The County Assessor is responsible for identifying, listing, and valuing all taxable property, both real and personal, for ad valorem tax purposes. The assessor is required to classify property based on its current use (such as residential, commercial, agricultural, etc.). It is also the responsibility of the assessor to make sure that each assessment is completed in a uniform and equalized manner, insuring that the taxpayers are receiving fair and equitable treatment.

Assessors are authorized to list and appraise property annually. The listing and reappraisal of at least 1/5 of the parcels each year is the minimum required by law. Therefore, each parcel is reappraised at maximum intervals of 5 years.

In a situation where there is new construction or improvements, the property is valued using the percentage of completion (as of January 2 of the assessment year) of the new construction or improvements. All parcels of real property not exempt, even though their value may be nominal, are to be assessed.

Parcel Use Classification
The Assessor determines the classification of each parcel, based on its use. For instance, property may be:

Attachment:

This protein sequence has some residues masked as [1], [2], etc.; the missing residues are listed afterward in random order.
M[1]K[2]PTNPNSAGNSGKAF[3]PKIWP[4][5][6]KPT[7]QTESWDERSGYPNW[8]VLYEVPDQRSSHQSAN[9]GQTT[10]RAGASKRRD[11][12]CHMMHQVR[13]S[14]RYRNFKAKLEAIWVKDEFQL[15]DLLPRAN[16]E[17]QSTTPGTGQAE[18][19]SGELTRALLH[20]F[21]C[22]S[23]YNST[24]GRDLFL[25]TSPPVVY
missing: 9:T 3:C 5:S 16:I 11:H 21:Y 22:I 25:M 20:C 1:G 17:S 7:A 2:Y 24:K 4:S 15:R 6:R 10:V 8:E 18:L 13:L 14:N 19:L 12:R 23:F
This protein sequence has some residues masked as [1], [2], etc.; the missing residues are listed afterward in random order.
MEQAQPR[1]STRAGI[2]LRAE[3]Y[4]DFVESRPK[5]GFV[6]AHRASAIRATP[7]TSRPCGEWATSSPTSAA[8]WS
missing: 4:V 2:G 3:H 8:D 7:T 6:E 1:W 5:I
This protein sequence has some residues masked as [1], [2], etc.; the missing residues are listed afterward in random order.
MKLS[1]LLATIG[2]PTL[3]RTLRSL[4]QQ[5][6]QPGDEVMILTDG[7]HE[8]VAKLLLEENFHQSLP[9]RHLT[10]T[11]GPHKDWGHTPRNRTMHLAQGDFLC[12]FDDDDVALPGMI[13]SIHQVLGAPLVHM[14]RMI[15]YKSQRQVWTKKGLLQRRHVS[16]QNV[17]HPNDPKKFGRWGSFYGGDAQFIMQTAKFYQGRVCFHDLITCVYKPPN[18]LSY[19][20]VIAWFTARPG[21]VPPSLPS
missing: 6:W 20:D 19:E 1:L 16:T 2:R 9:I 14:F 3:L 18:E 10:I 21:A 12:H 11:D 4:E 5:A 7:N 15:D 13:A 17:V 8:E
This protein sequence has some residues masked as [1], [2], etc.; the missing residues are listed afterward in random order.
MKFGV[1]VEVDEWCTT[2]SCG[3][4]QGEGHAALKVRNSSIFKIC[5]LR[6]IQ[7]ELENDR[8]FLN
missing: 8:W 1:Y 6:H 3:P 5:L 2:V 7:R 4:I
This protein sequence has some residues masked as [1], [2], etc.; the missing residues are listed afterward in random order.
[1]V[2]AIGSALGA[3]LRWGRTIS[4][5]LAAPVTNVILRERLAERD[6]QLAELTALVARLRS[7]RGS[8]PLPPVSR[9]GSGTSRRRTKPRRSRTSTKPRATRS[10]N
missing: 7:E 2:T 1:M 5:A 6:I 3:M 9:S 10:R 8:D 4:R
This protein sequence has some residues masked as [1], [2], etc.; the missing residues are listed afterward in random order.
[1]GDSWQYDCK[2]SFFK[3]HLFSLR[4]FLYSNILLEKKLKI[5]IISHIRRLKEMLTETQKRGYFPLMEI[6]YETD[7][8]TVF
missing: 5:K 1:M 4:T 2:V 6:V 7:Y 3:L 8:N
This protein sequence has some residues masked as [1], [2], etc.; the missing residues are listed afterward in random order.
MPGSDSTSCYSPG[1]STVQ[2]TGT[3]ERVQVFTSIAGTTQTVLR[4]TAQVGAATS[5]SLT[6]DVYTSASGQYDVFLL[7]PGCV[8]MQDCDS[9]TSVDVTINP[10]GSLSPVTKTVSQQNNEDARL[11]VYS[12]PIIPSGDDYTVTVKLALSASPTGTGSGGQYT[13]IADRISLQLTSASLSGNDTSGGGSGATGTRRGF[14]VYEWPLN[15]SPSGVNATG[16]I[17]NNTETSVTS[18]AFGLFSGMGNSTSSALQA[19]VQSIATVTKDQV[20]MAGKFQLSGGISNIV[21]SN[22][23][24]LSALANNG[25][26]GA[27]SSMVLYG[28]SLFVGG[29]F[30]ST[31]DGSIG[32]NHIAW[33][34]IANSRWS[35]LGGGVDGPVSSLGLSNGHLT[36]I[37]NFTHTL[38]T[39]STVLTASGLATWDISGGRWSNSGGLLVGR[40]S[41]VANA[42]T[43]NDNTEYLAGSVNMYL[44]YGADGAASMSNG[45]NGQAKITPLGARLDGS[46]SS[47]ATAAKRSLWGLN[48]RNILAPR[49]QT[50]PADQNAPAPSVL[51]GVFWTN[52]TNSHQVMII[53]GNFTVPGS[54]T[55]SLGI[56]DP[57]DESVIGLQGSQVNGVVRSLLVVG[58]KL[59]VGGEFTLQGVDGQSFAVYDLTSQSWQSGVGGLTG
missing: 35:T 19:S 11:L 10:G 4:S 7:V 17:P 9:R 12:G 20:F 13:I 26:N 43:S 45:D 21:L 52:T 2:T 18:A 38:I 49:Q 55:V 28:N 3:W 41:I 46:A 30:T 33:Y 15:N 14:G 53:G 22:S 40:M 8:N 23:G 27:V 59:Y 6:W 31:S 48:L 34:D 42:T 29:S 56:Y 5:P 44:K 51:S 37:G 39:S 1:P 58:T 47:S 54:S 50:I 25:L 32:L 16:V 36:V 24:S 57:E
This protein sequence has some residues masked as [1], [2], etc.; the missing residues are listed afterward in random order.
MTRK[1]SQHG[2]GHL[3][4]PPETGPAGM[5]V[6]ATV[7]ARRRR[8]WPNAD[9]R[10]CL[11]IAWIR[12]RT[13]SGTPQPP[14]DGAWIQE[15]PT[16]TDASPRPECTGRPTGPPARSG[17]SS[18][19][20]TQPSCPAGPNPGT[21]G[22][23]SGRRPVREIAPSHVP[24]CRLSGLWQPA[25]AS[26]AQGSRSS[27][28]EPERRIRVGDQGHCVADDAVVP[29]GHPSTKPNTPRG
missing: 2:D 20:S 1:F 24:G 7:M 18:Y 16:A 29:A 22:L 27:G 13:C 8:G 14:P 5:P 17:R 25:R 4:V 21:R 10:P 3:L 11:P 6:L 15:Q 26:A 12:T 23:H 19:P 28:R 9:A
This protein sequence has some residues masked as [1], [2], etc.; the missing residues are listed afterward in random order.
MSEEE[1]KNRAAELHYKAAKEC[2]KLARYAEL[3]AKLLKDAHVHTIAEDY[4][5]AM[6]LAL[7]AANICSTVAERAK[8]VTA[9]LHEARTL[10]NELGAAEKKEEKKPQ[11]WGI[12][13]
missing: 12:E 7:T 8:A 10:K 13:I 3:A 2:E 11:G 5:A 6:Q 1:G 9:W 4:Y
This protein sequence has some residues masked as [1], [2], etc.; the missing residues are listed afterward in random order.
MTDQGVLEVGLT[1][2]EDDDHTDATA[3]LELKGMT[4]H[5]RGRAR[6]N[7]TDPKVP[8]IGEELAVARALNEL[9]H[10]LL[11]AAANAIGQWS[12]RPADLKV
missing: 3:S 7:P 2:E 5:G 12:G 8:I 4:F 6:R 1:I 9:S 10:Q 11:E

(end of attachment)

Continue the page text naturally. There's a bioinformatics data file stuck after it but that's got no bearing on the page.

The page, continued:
• Agricultural homestead
  • Agricultural non-homestead
  • Commercial
  • Residential homestead
  • Residential non-homestead
  • Seasonal recreational residential non-homestead
  • Several other classifications
Each classification is taxed at a different percentage of market value, which is set by the Minnesota State Legislature.

Property Value
Trends in the real estate market due to supply and demand, interest rates, local economic conditions, and tax laws affect the value of property. If a house is maintained in a normal manner, it usually will increase in value.

For assessment purposes, anything that adds value to a property will increase its estimated market value. Examples of items that will increase estimated market value are:
  • Basement finish
  • Extensive remodeling
  • Garages and additions
Valuation notices are mailed every spring to every property owner in Kittson County. The assessment on January 2 forms the basis for the following year’s real estate taxes. That is, the value and classification set by the Assessor on January 2 of the current year is used to calculate the taxes payable for the following year.